Roy Duchesne Fairbridge Smith was born on 26 April 1930 in Kraaipan, Mafikeng where he grew up on a farm. He matriculated from Pretoria Boys High School and started work as a scientific assistant at the CSIR's National Physical Laboratory (NPRL) in 1948. Here he was involved (amongst other things) in the development and maintenance of the National Measuring Standards (NMS) of Mass, Pressure and Length.
The purpose of this investigation is to demonstrate a low-cost method for measuring weak, rapid variable stellar flux with standard amateur class telescopes and CCD cameras. The nature of the flux under discussion is optical, periodic and in the millisecond time frame. Combining measurements spaced over a period of days to improve signal to noise (S/N) ratio is possible, but requires unprecedented timing accuracy, not common to optical astronomy (Eastman, J. et al. 2010). A typical related application is measuring signals from a pulsar in optical wavelengths. A low cost system will be introduced to demonstrate this technology, capable of resolving the light curve of the 16.5 magnitude pulsar in the Crab Nebula, with a 20cm telescope.
For many years amateur astronomers have been using simple radio receivers to monitor the effects that solar flares have on the Earth's ionosphere and the knock-on effect that this has on the propagation characteristics of low frequency radio stations. These systems are variously known as SES recorders (Sudden Enhancement of Signal) or SID recorders (Sudden Ionosphere Disturbance) and operate at frequencies around 20 kHz. Stanford university have developed a system that does not require a radio receiver and utilizes the power of a sound card in a small computer, which they call the Supersid. Software supplied monitors up to ten transmitting stations on a continuous basis. The radio stations that are monitored are used by the military to communicate with submarines out at sea. It is only the carrier wave strength that these receivers are interested in. SID recorders run 24 hours a day, require very little maintenance and work whether it is rainy or clear. All they require is an antenna, a small amplifier circuit and an old computer with a sound card.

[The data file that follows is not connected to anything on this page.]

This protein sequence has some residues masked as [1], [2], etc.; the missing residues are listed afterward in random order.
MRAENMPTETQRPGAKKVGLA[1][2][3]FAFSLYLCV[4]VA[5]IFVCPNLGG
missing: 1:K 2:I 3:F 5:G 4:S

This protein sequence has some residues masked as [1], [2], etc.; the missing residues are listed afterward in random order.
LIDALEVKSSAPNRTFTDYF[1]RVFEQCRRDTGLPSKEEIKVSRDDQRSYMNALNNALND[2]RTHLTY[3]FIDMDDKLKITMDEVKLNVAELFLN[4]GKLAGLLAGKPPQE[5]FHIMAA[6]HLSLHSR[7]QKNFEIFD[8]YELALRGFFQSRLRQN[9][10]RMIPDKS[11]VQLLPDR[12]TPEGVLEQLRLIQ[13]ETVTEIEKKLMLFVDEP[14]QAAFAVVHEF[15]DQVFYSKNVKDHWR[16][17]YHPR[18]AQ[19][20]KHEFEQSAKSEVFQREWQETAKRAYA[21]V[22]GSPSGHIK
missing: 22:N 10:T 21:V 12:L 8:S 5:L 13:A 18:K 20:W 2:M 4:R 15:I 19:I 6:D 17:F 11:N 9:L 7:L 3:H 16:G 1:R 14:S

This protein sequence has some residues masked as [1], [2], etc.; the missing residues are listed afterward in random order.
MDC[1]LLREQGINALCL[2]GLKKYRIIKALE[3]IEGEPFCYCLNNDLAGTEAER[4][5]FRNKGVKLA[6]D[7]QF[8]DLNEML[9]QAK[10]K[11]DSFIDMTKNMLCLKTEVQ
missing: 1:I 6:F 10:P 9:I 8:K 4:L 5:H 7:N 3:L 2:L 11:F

This posthumous publication of an article by Jan Hers (see obituary in MNASSA Vol. 69 nos 9 & 10) recounts South Africa's involvement in what can be called the beginning of the Space Age. The launch of Sputnik 1 on 4 October, 1957, during the International Geophysics Year (IGY) caught most of the world by surprise, primarily because the United States was planning to put about six satellites into orbit during IGY. Africa was the first land mass crossed after a rocket was launched from the US and this was the motivation for South Africa's involvement. Jan Hers' detailed memories of these times makes for interesting reading.
Dr William Stephen Finsen was Chief Assistant of the then Union Observatory in Johannesburg. In 1956 he became Union Astronomer and eventually the one and only Republic Astronomer when South Africa became a Republic in 1961. These reminiscences are interesting for the background detail he gives, see article in this issue on "Moonwatch in South Africa". His remark that he "... was not prepared to see the Observatory turned into a satellite station..." came after the International Geophysical Year (IGY) was over. His feelings were almost prescient, echoing those of many of the astronomical community today, who don't see astronomy being a "space science"!
These form an important part of a research facility, often as a sort of prepublication discussion or a discussion of an individual's current research, and as such it is virtually impossible to "publish" this material. However by recording the topics discussed in the form below does indicate to those, who are unable to attend, what current trends are and who has visited to do research: it keeps everyone 'in the loop' so to speak.
In antiquity the Capricornus constellation was seen as a monster with the head and forelegs of a goat and the posterior of a fish. The creature could almost be compared to the so-called Mermaid but could also sometimes, in the case of Capricornus, refer to the Fishman.